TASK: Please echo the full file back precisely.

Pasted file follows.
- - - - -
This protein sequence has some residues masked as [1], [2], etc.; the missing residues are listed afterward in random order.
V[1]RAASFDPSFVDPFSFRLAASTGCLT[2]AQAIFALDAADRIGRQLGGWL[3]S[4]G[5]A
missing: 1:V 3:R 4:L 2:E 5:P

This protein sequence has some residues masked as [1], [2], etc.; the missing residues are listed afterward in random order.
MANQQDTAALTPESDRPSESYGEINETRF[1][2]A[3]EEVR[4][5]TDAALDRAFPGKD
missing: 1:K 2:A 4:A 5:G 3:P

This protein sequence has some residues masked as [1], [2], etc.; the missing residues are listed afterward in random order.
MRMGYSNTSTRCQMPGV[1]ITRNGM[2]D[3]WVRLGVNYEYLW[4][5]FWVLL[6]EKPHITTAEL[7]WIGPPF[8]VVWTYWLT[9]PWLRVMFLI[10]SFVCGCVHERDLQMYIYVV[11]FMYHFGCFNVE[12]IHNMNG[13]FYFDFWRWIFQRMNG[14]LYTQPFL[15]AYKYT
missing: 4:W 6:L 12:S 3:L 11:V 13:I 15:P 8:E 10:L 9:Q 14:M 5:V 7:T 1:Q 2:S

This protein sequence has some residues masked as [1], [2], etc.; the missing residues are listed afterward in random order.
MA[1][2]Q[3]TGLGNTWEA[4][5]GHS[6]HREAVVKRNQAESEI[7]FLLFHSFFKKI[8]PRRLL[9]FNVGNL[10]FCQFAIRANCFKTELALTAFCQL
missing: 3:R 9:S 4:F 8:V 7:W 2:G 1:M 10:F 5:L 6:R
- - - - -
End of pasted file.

This protein sequence has some residues masked as [1], [2], etc.; the missing residues are listed afterward in random order.
V[1]RAASFDPSFVDPFSFRLAASTGCLT[2]AQAIFALDAADRIGRQLGGWL[3]S[4]G[5]A
missing: 1:V 3:R 4:L 2:E 5:P

This protein sequence has some residues masked as [1], [2], etc.; the missing residues are listed afterward in random order.
MANQQDTAALTPESDRPSESYGEINETRF[1][2]A[3]EEVR[4][5]TDAALDRAFPGKD
missing: 1:K 2:A 4:A 5:G 3:P

This protein sequence has some residues masked as [1], [2], etc.; the missing residues are listed afterward in random order.
MRMGYSNTSTRCQMPGV[1]ITRNGM[2]D[3]WVRLGVNYEYLW[4][5]FWVLL[6]EKPHITTAEL[7]WIGPPF[8]VVWTYWLT[9]PWLRVMFLI[10]SFVCGCVHERDLQMYIYVV[11]FMYHFGCFNVE[12]IHNMNG[13]FYFDFWRWIFQRMNG[14]LYTQPFL[15]AYKYT
missing: 4:W 6:L 12:S 3:L 11:V 13:I 15:P 8:E 10:L 9:Q 14:M 5:V 7:T 1:Q 2:S

This protein sequence has some residues masked as [1], [2], etc.; the missing residues are listed afterward in random order.
MA[1][2]Q[3]TGLGNTWEA[4][5]GHS[6]HREAVVKRNQAESEI[7]FLLFHSFFKKI[8]PRRLL[9]FNVGNL[10]FCQFAIRANCFKTELALTAFCQL
missing: 3:R 9:S 4:F 8:V 7:W 2:G 1:M 10:F 5:L 6:R